A sub-penny share which conforms to logic

Frontera Resources (LSE:FRR)

We’ve received rather a few emails regarding this lot and, worse, noticed it’s repeatedly one of the top chat topics in discussion groups on the internet.

Our preference is to ignore sub-1p shares, due to price movements often appearing driven irrationally and, also, we’ve a horror of being blamed ourselves as promoting any movement. Our ‘thing’ is to lay the groundwork where movement is liable to follow some sort of logic.

Rather neatly, in the case of Frontera (FRR), the share price actually has conformed to our usual logic recently!

On the chart below, the blue line represents a trend that commenced following the share’s last major opening second manipulation (circled) in early 2015.

Unsurprisingly, share price shuffles on 19 September managed to rather precisely bonk (again) on this trend line. It tends to suggest rather firmly we dare not take a rise seriously until such time the share price actually closes above that blue line, roughly 3.65p at present.

Alternatively, if we attribute movement this week as conforming to “the rules”, it appears anything near-term bettering 0.39p should prove capable of challenging an initial 0.45p, visually matching March’s highs and doubtless provoking a stutter in any rising cycle.

Of more interest shall be closure above 0.45p as we’d expect an initial 0.57p with secondary, if (when) bettered, at 0.83p when we need again to run the numbers.

Finally, this is not a share we cover from a day-to-day perspective, due to the unpleasant prospect which appeared at the start of 2016 when the share price moved into a region where our ultimate drop target calculated at minus 0.38p, obviously impossible.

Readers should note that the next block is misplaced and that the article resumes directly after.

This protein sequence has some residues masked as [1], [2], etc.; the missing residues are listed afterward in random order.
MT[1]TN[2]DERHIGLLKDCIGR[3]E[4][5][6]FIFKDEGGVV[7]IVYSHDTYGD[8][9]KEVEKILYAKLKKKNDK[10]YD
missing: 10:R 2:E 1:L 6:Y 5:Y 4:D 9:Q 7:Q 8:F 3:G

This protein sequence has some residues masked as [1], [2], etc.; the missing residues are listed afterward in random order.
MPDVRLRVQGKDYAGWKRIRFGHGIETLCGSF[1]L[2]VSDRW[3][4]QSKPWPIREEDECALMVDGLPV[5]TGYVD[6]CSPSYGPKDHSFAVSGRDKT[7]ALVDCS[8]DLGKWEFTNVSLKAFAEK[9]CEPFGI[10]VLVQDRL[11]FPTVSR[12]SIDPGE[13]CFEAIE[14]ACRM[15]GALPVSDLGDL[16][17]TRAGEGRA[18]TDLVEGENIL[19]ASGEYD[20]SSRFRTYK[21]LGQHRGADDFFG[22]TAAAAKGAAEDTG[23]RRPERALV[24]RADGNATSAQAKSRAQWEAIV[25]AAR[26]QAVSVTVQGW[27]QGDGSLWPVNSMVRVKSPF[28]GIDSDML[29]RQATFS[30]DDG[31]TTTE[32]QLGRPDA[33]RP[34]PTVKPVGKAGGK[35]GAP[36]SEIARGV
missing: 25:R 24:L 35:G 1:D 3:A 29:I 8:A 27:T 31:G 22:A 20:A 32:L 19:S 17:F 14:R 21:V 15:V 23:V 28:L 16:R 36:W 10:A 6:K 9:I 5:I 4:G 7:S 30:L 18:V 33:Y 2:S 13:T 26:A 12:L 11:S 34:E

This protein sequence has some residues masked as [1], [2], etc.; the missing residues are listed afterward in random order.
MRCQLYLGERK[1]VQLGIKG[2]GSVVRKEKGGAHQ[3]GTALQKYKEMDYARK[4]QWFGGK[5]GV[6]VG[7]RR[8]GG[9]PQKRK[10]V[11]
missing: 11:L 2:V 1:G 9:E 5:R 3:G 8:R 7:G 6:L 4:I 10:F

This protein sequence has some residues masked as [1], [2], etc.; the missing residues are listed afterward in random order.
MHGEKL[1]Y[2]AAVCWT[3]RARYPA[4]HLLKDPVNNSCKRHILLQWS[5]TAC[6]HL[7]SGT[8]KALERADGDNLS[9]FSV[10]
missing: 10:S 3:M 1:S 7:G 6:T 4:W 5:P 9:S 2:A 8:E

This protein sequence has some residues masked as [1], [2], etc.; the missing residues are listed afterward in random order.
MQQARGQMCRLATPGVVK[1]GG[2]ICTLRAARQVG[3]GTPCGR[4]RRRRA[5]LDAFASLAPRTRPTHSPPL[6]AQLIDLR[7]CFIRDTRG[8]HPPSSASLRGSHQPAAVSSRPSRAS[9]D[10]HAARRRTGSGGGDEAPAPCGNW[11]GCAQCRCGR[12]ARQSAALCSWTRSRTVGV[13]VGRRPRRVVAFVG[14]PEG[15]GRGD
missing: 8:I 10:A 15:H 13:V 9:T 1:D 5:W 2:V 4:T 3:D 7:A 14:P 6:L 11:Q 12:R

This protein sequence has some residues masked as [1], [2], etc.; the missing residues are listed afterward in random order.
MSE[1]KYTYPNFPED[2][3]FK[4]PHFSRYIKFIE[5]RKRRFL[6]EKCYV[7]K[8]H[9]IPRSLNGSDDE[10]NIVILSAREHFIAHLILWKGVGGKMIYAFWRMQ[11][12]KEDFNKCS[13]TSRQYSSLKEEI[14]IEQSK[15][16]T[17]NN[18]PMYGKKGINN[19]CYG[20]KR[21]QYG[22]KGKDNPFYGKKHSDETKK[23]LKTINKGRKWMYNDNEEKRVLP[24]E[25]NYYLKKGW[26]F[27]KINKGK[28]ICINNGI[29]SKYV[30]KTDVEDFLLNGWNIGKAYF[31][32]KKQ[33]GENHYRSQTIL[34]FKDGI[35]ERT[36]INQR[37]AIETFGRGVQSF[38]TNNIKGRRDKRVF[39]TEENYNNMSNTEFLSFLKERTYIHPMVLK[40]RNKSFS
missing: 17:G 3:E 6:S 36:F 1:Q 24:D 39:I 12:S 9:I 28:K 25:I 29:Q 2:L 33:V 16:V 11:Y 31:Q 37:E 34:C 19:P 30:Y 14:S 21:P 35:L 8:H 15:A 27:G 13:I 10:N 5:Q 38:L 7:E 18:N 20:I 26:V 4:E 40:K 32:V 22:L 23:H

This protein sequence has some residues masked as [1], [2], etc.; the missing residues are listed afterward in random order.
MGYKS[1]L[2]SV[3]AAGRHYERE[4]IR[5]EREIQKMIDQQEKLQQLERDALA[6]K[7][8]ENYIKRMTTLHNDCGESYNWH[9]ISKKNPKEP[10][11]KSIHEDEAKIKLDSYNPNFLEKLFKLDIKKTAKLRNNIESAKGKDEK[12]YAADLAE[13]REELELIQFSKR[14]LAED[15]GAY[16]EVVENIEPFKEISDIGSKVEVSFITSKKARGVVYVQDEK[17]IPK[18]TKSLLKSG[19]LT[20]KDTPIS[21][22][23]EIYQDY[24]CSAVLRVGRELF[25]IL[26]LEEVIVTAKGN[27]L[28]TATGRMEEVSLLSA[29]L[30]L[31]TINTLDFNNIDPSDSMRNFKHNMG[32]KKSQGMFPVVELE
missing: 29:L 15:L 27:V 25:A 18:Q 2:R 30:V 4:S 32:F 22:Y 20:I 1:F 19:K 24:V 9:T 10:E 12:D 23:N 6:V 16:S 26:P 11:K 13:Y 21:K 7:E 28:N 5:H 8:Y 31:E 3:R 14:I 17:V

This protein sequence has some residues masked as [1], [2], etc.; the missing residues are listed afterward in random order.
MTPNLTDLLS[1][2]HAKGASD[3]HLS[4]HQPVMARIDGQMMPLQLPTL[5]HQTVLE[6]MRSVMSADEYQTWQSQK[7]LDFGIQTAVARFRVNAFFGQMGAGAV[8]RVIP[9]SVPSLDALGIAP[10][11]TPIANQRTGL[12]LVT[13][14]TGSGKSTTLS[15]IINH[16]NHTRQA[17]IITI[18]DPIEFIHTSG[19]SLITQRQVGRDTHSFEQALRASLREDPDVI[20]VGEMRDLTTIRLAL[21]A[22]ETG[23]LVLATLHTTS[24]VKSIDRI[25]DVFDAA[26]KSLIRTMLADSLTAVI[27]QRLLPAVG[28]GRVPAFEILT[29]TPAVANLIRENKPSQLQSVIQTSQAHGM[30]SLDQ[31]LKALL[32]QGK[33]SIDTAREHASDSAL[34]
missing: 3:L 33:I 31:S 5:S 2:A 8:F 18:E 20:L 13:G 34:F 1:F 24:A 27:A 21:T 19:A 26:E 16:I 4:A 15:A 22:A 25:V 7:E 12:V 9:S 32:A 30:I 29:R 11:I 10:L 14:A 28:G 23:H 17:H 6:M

Generally, when this sort of thing occurs, a share risks becoming a market plaything in the absence of any miracles. If we find ourselves re-running the numbers above 0.8p in the future, we shall cheerfully deem it a miracle.

Alistair Strang has led high-profile and “top secret” software projects since the late 1970s and won the original John Logie Baird Award for inventors and innovators. After the financial crash, he wanted to know “how it worked” with a view to mimicking existing trading formulas and predicting what was coming next. His results speak for themselves as he continually refines the methodology.

Alistair Strang is a freelance contributor and not a direct employee of Interactive Investor. All correspondence is with Alistair Strang, who for these purposes is deemed a third-party supplier. Buying, selling and investing in shares is not without risk. Market and company movement will affect your performance and you may get back less than you invest. Neither Alistair Strang, Shareprice, or Interactive Investor will be responsible for any losses that may be incurred as a result of following a trading idea. 

This article is for information and discussion purposes only and does not form a recommendation to invest or otherwise. The value of an investment may fall. The investments referred to in this article may not be suitable for all investors, and if in doubt, an investor should seek advice from a qualified investment adviser.